Oklahoma House members sworn in, solidifying historic GOP majority
Members of the Oklahoma House were sworn in at the state Capitol on Wednesday, cementing a historic Republican supermajority in the chamber.
In the unusual swearing in ceremony complicated by COVID-19 concerns and building renovations, 101 members of the House — 82 Republicans and 19 Democrats — were sworn in for two-year terms.
Republicans have held a majority in the House since 2005, but picked up five additional seats this election cycle — giving the GOP more House seats than ever before.
House Speaker Charles McCall, R-Atoka, said his party’s historic majority indicates Oklahomans are generally happy with the direction and leadership of the state.
“The people have trust in our caucus to advance solutions for the state of Oklahoma,” he said. “I think people have really appreciated the civility and decorum of the House of Representatives over the previous two years, that we have been a functional body and that we have reached across the aisle to consider input even outside our caucus.”
Oklahoma City gained several new Democratic and Republican representatives.
Democratic Rep. José Cruz said he is the first Hispanic legislator to represent House District 89, which covers a heavily Hispanic area in south Oklahoma City.
Cruz, who was recently elected to a vacant seat, struggled to describe how meaningful it was being sworn into the Legislature.
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“I was born in Mexico,” he said. “We immigrated here, and to be able to get to be here is, it’s more than special, but I don’t have the words.”
The swearing in ceremony was atypical for several reasons. Due to ongoing renovations in the House chamber, a ceremonial swearing in was held in the rotunda as lobbyists, family members and friends watched the quick ceremony from above.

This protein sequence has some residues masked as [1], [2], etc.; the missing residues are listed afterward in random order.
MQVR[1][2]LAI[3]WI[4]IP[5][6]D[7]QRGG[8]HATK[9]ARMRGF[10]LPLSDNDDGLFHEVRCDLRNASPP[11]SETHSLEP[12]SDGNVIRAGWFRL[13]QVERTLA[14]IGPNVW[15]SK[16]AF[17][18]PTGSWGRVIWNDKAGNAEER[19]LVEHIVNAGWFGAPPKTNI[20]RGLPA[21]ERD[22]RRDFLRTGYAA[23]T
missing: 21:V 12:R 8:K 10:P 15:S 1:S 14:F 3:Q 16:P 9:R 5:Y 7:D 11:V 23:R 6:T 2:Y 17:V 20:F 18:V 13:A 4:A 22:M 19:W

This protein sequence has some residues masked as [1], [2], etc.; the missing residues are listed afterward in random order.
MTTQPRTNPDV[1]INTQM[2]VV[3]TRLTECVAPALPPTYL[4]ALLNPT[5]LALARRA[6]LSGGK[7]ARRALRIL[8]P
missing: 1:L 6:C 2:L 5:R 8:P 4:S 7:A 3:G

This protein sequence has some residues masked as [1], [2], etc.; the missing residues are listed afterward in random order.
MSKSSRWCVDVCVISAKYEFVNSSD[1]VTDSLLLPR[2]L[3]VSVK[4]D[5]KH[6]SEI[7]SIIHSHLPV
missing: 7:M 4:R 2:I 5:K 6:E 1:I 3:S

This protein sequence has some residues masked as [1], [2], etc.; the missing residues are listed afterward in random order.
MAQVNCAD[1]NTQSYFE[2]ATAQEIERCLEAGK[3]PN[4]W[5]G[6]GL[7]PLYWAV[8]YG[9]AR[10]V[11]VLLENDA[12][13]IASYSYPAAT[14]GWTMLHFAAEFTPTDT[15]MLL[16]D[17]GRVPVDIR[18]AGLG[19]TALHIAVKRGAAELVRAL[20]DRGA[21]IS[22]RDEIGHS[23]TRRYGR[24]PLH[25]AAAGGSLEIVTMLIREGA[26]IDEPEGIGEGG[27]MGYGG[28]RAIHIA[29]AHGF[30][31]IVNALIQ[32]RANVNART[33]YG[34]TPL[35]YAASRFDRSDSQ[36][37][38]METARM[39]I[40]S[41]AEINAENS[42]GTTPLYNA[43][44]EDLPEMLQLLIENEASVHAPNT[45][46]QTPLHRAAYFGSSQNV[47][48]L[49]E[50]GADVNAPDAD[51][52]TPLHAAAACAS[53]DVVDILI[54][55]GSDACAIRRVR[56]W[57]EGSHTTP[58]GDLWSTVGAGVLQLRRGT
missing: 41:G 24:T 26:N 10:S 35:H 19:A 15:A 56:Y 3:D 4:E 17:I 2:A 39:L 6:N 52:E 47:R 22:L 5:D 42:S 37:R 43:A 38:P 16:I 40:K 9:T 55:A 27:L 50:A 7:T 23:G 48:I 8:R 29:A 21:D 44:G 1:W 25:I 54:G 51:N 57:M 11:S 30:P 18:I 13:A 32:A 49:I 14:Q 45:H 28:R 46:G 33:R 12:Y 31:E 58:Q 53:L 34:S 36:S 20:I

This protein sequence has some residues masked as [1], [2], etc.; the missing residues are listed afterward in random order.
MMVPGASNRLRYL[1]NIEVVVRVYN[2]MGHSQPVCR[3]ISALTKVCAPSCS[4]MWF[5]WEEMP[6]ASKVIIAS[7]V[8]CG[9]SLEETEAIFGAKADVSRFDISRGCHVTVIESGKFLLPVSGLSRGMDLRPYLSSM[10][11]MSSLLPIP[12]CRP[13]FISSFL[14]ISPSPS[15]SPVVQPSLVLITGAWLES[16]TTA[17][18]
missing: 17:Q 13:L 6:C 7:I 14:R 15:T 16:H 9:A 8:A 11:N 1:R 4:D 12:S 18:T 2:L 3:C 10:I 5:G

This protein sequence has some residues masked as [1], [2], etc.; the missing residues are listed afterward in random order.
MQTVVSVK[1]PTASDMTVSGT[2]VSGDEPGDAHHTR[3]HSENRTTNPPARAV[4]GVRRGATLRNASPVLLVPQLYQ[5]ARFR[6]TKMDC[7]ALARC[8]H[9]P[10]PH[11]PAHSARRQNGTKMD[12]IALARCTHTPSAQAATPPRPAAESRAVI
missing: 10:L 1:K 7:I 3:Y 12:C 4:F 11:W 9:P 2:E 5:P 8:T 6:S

Legislators, some of whom were not wearing masks, were then split into seven small groups and escorted into the House chamber, which looked like a construction zone, to recite the official oath of office.
Acknowledging Democrats are a minority in the chamber, Cruz said he’s hopeful both parties can find common ground and work together on some issues.
Despite Democrats’ reduced numbers in the chamber, House Minority Leader Emily Virgin, D-Norman, said she doesn’t anticipate her caucus changing its political strategy.
“We’re still going to be the vocal minority and represent those folks that don’t have a lobbyist and may not have a voice in the majority party,” Virgin said. “We’re still going to be fighting for the same things — quality education for everyone, affordable health care and funding Medicaid expansion in a responsible way.”
Newly elected Republican Rep. Eric Roberts flipped an Oklahoma City House seat previously represented by Democrat Chelsey Branham. But prior to her election, the district was traditionally represented by Republicans.
Roberts said his first act of business will be filing legislation he promised constituents when he was knocking on doors throughout House District 83. He attributed his electoral victory to a great team of volunteers and more than a year of hard work.
“We’d been working hard for 16 months to win this seat back, and so I think that what it boiled down to was a lot of good work and a lot of good team effort," he said.
New and reelected state senators will be sworn in Monday at the state Capitol.